To compensate for its qualitative deficiencies – and in response to the larger shit in the military balance on the Korean Peninsula in favor of the South – North Korea has focused on the development of asymmetric military capabilities. According to the U.S. Department of Defense, North Korea invests its resources into areas where it believes it possesses some relative advantage over its adversaries. This is not an entirely new approach for North Korean military development, with the DPRK in the 1960s having implemented a defense policy which, among other things, stressed the need to pursue military capabilities which provided the country the greatest strategic benefit at the lowest possible cost. The large number of North Korean artillery pieces arrayed along the Demilitarized Zone (DMZ) that are capable of inflicting significant damage on targets south of the DMZ are largely in keeping with this line of thinking.

Where the Big Guns Stand Today 

North Korea’s artillery force is today made up of more than 14,000 artillery systems, including an estimated 8,600 artillery guns and 5,500 multiple rocket launchers (MRLs). The most ubiquitous and easily recognizable of these is the imposing the M-1978 Koksan. First manufactured in the 1970s, the Koksan is armed with a massive indigenously produced 170mm gun, and is mounted on a T-54 or T-59 tank chassis. The Koksan possessed an initial range of about 43 km, though the development of a rocket-assisted round has helped to increase its range to 54 km. North Korea may also have developed a chemical round for use with the Koksan.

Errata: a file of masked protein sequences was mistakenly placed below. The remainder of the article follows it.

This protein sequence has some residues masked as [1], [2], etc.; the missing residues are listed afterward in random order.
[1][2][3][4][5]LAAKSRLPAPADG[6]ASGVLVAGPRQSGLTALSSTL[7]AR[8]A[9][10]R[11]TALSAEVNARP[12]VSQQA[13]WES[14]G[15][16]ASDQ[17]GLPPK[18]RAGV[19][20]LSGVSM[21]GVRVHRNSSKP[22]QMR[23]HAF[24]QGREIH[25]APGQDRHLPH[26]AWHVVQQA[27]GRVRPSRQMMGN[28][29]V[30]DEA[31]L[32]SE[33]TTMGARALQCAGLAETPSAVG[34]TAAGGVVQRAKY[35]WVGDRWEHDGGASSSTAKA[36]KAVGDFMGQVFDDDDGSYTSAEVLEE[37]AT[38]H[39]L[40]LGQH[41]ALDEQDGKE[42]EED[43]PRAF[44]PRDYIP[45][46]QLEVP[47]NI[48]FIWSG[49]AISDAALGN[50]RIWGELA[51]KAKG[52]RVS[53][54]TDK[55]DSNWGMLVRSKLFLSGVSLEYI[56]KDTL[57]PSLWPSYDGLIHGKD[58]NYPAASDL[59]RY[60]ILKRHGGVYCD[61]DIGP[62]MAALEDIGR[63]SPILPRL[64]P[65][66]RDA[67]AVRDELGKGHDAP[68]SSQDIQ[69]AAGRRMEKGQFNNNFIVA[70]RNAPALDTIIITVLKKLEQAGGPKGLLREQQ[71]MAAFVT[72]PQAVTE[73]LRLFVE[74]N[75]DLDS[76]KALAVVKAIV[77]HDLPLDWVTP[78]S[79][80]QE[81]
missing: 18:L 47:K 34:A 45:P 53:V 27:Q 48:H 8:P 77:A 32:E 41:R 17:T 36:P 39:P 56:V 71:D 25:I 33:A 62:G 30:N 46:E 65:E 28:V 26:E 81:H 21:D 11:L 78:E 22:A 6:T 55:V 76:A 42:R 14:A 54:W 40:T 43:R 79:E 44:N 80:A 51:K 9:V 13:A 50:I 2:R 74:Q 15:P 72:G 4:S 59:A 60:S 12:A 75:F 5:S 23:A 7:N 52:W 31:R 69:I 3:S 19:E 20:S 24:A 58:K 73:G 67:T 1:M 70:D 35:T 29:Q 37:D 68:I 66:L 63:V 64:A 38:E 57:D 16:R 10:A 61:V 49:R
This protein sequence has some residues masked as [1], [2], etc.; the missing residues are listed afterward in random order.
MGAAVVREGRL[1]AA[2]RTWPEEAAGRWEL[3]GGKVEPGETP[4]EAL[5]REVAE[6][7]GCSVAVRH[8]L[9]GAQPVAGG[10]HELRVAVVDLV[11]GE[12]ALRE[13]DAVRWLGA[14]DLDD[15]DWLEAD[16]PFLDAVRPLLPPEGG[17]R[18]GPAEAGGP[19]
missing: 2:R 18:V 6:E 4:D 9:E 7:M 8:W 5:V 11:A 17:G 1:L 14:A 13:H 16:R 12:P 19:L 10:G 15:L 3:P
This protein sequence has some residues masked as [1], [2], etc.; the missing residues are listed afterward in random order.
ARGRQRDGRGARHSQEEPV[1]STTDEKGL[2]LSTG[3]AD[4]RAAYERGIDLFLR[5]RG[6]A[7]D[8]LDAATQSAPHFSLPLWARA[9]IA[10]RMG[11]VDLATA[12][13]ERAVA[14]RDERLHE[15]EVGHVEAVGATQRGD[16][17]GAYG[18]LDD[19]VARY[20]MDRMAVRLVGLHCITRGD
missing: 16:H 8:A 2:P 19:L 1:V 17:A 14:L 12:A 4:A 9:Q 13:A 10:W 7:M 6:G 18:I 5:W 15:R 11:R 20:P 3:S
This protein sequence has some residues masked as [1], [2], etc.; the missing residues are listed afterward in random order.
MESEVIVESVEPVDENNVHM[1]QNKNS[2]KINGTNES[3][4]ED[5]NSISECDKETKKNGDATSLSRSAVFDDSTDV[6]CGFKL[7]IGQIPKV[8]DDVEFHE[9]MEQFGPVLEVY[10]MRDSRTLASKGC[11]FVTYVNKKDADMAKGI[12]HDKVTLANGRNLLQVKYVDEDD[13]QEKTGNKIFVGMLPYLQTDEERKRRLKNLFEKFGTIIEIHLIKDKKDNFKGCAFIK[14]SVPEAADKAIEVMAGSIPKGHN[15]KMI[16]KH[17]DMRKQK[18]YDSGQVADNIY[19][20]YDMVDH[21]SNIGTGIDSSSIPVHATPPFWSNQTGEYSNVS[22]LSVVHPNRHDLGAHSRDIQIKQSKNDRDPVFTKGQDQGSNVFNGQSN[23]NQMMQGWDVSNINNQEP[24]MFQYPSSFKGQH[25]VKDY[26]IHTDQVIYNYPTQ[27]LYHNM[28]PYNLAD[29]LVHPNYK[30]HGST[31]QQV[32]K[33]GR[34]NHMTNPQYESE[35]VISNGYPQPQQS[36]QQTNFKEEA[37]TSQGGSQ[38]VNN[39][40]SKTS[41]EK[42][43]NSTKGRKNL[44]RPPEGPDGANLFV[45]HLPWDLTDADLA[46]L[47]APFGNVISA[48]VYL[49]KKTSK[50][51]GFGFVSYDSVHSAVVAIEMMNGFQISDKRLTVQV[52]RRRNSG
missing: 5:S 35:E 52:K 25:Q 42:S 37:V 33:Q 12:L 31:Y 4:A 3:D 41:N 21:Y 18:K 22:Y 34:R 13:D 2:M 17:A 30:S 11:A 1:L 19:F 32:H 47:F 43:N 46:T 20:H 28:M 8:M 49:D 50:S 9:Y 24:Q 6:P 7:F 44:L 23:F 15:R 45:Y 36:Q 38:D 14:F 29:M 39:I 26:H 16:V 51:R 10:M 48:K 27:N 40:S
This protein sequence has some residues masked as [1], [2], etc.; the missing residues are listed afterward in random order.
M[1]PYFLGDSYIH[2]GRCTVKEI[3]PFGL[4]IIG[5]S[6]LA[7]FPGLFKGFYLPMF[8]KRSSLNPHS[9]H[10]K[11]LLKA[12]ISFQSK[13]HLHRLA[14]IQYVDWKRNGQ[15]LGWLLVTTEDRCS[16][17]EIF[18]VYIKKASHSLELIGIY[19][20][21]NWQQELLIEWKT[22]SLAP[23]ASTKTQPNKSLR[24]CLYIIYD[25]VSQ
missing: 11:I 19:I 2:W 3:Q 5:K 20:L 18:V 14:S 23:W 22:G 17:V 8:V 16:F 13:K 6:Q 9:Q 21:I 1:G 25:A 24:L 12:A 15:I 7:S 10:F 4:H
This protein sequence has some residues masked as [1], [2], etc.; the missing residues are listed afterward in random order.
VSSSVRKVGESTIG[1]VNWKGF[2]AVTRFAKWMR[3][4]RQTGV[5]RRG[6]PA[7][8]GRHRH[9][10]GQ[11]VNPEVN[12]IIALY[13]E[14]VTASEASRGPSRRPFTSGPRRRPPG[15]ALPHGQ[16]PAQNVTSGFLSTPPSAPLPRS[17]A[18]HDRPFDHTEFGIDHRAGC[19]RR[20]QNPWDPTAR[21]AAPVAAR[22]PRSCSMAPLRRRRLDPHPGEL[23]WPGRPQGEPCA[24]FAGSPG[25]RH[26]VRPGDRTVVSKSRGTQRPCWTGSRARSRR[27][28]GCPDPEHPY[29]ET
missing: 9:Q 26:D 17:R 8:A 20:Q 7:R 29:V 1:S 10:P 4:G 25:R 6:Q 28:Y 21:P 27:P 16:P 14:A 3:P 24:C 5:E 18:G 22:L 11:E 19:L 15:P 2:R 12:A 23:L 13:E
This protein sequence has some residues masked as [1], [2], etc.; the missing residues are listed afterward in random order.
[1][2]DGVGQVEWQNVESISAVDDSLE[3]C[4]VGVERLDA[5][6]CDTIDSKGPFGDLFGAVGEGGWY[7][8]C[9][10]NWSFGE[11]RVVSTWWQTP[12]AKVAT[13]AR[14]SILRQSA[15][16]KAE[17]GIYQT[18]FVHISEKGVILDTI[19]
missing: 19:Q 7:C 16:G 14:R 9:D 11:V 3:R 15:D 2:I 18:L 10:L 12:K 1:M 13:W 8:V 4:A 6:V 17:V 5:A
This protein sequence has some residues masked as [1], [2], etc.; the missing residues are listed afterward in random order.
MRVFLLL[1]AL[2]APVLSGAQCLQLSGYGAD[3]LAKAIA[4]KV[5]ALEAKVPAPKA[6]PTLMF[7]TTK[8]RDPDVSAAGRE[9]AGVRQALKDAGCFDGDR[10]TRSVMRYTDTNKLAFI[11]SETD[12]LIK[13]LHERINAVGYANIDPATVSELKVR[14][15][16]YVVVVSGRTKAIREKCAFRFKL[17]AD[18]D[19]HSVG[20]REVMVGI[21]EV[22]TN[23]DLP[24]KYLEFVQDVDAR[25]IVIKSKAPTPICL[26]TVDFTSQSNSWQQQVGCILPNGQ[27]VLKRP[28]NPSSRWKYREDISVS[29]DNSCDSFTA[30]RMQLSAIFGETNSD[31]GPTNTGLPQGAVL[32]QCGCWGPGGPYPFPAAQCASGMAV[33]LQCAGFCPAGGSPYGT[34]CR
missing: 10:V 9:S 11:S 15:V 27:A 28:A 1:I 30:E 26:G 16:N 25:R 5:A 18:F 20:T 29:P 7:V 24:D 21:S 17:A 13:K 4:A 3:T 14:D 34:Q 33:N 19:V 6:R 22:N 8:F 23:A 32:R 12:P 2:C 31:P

North Korea also operates a number of MRLs, including a range of 107, 122, and 200mm systems. The most prominent of North Korea’s rocket artillery pieces, however, are the M-1985 and M-1991 240mm MRLs. Dating back to the mid-1980s and early 1990s, respectively, these systems are capable of launching roughly 85 kg rockets up to a range of 40 to 60 km.

While North Korea’s longer-range systems such as the Koksan are capable of targeting the Greater Seoul Metropolitan area, the DPRK also operates a wide range of short- and medium-range artillery systems capable of striking targets along and to the rear of the DMZ. In addition, North Korea has continued to develop its artillery force in recent years, unveiling both a new 122mm howitzer and a new MLR in the form of the KN-09, which is capable of firing large 300mm rockets.